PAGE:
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Verizon has confirmed its decision to transition away from unlimited data plans in favor of tiered pricing. The move comes as no surprise considering how many rumors we've heard in the last year, but many of you will surely be irked nonetheless. The most convincing rumor emerged less than a month ago in late June and (accurately) predicted that the restructuring would occur on July 7.
Speaking with FierceWireless, the company said that it would introduce four different mobile data options: 75MB for $10 a month, 2GB for $30, 5GB for $50, and 10GB for $80. That's precisely what was reported in June, albeit with the addition of a 75MB package, which is limited to folks using feature phones and not smartphones. Users who exceed those caps will be billed at $10 per gigabyte.
It's worth noting that only new customers will be forced into the metered bandwidth. According to Verizon spokeswoman Brenda Raney, existing subscribers will be allowed to keep their unlimited data plan after July 7 (hopefully indefinitely). Also, there doesn't appear to be any separation between 3G and 4G devices, so you shouldn't be hit with extra fees to tap into Verizon's LTE network.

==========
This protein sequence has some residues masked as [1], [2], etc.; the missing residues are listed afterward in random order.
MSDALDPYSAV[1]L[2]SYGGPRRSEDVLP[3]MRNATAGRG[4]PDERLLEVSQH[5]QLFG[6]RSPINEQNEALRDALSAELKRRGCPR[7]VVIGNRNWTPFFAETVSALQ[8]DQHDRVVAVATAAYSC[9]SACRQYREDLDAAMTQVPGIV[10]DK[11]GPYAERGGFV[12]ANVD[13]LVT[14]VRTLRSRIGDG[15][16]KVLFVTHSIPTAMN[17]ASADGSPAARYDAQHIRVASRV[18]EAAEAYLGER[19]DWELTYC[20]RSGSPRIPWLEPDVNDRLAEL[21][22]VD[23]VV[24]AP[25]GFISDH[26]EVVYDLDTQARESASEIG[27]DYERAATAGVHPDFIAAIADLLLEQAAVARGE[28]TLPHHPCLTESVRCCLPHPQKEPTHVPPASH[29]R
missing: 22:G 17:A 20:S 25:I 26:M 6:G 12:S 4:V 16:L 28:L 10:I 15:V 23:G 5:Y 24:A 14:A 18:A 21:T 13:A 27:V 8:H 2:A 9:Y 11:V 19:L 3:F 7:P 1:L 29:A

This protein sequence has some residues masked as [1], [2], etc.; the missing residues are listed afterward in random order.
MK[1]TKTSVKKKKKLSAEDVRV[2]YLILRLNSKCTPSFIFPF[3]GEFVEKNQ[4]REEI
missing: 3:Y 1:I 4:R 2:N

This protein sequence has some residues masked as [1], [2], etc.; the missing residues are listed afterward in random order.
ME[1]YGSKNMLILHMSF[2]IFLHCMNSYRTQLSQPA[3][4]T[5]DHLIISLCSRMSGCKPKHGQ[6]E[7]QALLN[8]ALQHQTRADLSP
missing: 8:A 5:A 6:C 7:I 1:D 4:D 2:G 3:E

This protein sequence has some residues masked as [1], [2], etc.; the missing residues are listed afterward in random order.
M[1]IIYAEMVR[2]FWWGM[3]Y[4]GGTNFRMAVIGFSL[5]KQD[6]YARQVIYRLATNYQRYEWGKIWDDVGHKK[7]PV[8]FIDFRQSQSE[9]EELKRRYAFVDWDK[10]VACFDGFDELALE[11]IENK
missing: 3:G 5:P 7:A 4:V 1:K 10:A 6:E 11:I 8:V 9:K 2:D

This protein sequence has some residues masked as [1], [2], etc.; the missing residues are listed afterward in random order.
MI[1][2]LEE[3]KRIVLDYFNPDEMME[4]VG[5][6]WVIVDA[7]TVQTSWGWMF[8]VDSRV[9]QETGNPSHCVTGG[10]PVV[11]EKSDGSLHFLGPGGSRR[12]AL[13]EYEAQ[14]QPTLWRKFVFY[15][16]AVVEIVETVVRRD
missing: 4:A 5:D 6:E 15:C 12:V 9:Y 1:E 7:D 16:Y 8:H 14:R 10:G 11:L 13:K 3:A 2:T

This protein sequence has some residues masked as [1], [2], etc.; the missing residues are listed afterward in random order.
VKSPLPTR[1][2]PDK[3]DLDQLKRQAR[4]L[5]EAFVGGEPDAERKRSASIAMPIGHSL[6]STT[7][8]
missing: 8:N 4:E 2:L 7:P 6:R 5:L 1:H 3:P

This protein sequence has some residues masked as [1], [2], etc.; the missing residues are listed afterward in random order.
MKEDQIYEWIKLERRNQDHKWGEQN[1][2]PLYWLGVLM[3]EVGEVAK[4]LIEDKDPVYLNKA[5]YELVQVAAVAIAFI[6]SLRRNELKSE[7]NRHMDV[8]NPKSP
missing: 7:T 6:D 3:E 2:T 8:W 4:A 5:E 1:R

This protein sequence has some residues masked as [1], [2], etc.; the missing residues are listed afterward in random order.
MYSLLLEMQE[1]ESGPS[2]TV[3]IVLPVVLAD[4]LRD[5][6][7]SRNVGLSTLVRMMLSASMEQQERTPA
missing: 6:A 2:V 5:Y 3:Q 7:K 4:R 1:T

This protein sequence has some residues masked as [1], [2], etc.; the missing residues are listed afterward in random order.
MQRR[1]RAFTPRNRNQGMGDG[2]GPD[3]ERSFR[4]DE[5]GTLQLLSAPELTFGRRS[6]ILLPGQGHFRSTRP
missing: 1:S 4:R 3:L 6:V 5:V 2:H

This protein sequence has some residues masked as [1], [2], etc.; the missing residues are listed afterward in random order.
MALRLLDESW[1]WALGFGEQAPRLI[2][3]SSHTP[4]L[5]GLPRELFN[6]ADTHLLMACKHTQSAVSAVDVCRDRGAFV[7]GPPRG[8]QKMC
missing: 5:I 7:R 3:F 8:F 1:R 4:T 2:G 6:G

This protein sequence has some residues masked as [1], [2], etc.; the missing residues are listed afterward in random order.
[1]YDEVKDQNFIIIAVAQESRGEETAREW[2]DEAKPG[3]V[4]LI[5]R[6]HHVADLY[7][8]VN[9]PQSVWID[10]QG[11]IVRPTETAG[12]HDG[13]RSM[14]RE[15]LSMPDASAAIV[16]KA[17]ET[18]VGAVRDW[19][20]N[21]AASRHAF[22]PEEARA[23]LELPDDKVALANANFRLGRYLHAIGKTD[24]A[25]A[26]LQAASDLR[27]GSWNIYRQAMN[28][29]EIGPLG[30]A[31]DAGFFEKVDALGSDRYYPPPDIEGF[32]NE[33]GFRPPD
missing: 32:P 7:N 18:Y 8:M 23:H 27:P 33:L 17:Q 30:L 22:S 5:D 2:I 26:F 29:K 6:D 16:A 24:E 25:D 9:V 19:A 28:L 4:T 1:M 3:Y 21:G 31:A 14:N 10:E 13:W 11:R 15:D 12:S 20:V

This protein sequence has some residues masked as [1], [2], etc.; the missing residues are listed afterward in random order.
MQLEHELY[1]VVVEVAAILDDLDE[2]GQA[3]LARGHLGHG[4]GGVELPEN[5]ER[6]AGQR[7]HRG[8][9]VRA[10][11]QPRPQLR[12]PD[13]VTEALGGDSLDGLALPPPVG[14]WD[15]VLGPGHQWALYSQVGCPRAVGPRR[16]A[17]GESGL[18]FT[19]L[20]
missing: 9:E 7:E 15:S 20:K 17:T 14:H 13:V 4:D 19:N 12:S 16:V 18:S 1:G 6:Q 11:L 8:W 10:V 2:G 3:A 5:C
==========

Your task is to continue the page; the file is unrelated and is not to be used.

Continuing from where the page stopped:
Verizon is also adjusting its tethering policy. New customers with a compatible smartphone will have to pay $20 per month to use the company's LTE mobile hotspot service, which will also boost their bandwidth cap by 2GB. Existing customers will be able to keep their unlimited data cap, but will have to cough up $30 a month to use LTE mobile hotspot -- a feature that has been free until now.
Verizon's shift to the dark side leaves Sprint as the only major US carrier with an unlimited data plan, though we wouldn't be surprised if that changed in the near future. T-Mobile offers unlimited consumption but throttles speeds after a certain point. AT&T made the jump last summer, offering 200MB for $15 per month, 2GB for $25, 4GB with tethering for $45, and $10 per gigabyte overages.
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